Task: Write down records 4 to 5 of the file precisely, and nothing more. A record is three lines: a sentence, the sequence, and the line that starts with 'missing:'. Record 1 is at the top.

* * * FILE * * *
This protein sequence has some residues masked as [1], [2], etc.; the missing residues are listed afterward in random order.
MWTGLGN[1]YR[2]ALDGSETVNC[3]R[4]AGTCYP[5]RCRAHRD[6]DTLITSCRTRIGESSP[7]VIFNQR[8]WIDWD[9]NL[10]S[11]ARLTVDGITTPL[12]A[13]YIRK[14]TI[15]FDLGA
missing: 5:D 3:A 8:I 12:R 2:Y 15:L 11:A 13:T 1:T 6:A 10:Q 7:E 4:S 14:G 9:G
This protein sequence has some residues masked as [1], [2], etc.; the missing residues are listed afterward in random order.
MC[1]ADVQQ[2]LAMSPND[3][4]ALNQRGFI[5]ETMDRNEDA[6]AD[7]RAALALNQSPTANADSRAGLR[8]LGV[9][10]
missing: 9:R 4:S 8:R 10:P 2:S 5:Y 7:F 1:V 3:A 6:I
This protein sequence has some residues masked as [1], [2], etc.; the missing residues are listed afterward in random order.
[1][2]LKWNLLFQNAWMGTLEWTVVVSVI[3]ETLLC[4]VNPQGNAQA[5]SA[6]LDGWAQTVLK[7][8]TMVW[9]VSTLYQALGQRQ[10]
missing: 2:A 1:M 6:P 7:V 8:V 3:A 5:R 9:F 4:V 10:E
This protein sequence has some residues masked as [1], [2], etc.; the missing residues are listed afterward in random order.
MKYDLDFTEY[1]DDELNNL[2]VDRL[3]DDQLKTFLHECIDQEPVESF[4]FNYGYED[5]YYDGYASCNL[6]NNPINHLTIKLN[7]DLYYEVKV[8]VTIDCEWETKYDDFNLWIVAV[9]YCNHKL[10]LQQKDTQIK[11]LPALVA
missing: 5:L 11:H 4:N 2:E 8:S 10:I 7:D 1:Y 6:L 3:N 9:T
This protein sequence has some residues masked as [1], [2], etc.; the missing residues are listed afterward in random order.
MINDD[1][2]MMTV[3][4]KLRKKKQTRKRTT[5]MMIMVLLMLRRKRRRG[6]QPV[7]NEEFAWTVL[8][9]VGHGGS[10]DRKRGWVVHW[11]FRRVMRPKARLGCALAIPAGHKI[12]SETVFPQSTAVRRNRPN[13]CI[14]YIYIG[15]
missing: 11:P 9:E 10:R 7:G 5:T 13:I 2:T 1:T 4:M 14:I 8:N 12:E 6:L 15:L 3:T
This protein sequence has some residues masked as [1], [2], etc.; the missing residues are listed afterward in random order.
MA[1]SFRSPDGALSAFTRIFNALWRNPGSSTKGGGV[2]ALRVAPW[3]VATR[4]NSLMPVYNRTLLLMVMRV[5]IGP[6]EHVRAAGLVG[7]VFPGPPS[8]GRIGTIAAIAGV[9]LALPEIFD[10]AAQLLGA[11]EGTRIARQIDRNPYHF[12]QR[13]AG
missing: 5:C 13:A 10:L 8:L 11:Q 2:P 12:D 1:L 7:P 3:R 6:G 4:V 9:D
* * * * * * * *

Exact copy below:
This protein sequence has some residues masked as [1], [2], etc.; the missing residues are listed afterward in random order.
MKYDLDFTEY[1]DDELNNL[2]VDRL[3]DDQLKTFLHECIDQEPVESF[4]FNYGYED[5]YYDGYASCNL[6]NNPINHLTIKLN[7]DLYYEVKV[8]VTIDCEWETKYDDFNLWIVAV[9]YCNHKL[10]LQQKDTQIK[11]LPALVA
missing: 5:L 11:H 4:N 2:E 8:S 10:I 7:D 1:Y 6:L 3:N 9:T
This protein sequence has some residues masked as [1], [2], etc.; the missing residues are listed afterward in random order.
MINDD[1][2]MMTV[3][4]KLRKKKQTRKRTT[5]MMIMVLLMLRRKRRRG[6]QPV[7]NEEFAWTVL[8][9]VGHGGS[10]DRKRGWVVHW[11]FRRVMRPKARLGCALAIPAGHKI[12]SETVFPQSTAVRRNRPN[13]CI[14]YIYIG[15]
missing: 11:P 9:E 10:R 7:G 5:T 13:I 2:T 1:T 4:M 14:I 8:N 12:E 6:L 15:L 3:T